Ovarian steroid cell tumors are very rare functioning sex-cord stromal tumors. They comprise <0.1% of all ovarian tumors. Previously designated as lipoid cell tumors, one-third of these tumors are considered malignant with the mean age of presentation at around 40 years. We present a case of a 28-year-old female with 2-year history of hirsutism, virilization, and amenorrhea. She was diagnosed with left ovarian tumor, for which she underwent left salpingo-oophorectomy. Histopathology revealed not otherwise specified subtype of steroid cell tumors. The patient resumed menses 2 months after the features of masculinization regressed. Within 1 year of surgery, the patient successfully conceived a full-term baby without any complications. In a young female, the neoplastic etiology of a rapid virilization or menses changing should always be kept in mind. Though commonly observed in adult females, steroid cell tumors have very good surgical outcomes if age at presentation is less and tumor is unilateral, and there are no evidences of bilateral malignancy. Bilateral salpingo-oophorectomy is not required.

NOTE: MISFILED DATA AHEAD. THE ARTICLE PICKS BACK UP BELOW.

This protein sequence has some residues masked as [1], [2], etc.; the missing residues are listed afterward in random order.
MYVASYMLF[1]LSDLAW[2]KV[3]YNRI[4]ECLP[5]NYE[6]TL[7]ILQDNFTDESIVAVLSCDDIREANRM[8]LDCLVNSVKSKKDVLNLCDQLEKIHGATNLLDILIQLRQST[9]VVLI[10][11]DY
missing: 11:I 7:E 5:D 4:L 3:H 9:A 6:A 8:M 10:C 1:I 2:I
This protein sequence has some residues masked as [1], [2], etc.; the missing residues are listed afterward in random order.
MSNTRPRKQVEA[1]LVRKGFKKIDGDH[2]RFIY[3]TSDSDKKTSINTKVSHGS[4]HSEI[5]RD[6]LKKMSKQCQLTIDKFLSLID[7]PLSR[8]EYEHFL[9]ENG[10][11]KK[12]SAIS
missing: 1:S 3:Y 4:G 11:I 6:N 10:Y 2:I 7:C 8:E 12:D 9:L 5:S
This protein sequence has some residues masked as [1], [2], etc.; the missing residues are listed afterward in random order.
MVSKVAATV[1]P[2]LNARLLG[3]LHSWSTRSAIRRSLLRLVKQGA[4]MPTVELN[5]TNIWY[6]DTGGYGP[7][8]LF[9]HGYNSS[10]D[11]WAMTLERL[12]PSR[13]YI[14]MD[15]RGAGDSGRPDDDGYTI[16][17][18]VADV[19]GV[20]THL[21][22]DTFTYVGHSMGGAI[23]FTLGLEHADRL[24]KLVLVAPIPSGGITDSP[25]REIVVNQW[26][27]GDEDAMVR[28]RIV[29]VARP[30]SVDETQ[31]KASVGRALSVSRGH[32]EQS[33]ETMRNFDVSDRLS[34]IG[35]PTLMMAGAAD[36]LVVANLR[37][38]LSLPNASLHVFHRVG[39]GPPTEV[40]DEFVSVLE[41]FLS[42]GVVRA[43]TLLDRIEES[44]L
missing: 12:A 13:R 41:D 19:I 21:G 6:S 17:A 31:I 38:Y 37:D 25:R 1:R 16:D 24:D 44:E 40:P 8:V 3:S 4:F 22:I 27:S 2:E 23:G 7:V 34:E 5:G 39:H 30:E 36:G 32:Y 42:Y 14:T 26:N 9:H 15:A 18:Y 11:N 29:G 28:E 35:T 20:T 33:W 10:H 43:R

- In a case of severe rapid hirsutism and virilization with serum testosterone level more than 200 ng/dl or more than threefold of the normal range, neoplastic conditions should always be suspected.
- Steroid cell tumor in young women without evidence of malignancy on histopathology has excellent surgical outcomes.
- Unilateral salpingo-oophorectomy is the surgery of choice.
- As the frequency of bilateralism is only 6%, prophylactic unaffected side oophorectomy need not be done.